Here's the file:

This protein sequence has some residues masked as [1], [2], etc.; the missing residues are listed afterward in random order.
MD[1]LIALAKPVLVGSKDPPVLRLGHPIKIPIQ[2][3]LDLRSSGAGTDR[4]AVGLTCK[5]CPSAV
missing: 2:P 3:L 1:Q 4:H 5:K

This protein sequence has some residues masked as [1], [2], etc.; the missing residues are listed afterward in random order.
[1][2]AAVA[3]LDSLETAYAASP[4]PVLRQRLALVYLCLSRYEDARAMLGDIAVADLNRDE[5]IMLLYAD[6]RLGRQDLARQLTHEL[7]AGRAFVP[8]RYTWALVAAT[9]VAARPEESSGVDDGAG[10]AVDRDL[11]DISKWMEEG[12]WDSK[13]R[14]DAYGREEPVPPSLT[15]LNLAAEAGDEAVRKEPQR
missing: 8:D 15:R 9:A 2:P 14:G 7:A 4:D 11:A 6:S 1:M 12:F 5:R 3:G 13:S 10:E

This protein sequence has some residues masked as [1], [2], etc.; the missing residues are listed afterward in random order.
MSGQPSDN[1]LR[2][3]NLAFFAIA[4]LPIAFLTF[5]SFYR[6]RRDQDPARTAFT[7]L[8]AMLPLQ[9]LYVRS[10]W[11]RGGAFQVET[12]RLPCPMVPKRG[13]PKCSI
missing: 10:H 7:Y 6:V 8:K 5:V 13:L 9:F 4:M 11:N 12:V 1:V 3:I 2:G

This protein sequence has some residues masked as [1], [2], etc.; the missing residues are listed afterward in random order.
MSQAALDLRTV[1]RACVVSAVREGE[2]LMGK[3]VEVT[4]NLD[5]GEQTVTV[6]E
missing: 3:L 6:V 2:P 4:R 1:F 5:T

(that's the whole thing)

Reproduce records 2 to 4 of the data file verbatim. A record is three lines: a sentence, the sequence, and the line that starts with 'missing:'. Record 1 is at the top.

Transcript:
This protein sequence has some residues masked as [1], [2], etc.; the missing residues are listed afterward in random order.
[1][2]AAVA[3]LDSLETAYAASP[4]PVLRQRLALVYLCLSRYEDARAMLGDIAVADLNRDE[5]IMLLYAD[6]RLGRQDLARQLTHEL[7]AGRAFVP[8]RYTWALVAAT[9]VAARPEESSGVDDGAG[10]AVDRDL[11]DISKWMEEG[12]WDSK[13]R[14]DAYGREEPVPPSLT[15]LNLAAEAGDEAVRKEPQR
missing: 8:D 15:R 9:A 2:P 14:G 7:A 4:D 11:A 6:S 1:M 12:F 5:R 3:G 13:S 10:E

This protein sequence has some residues masked as [1], [2], etc.; the missing residues are listed afterward in random order.
MSGQPSDN[1]LR[2][3]NLAFFAIA[4]LPIAFLTF[5]SFYR[6]RRDQDPARTAFT[7]L[8]AMLPLQ[9]LYVRS[10]W[11]RGGAFQVET[12]RLPCPMVPKRG[13]PKCSI
missing: 10:H 7:Y 6:V 8:K 5:V 13:L 9:F 4:M 11:N 12:V 1:V 3:I 2:G

This protein sequence has some residues masked as [1], [2], etc.; the missing residues are listed afterward in random order.
MSQAALDLRTV[1]RACVVSAVREGE[2]LMGK[3]VEVT[4]NLD[5]GEQTVTV[6]E
missing: 3:L 6:V 2:P 4:R 1:F 5:T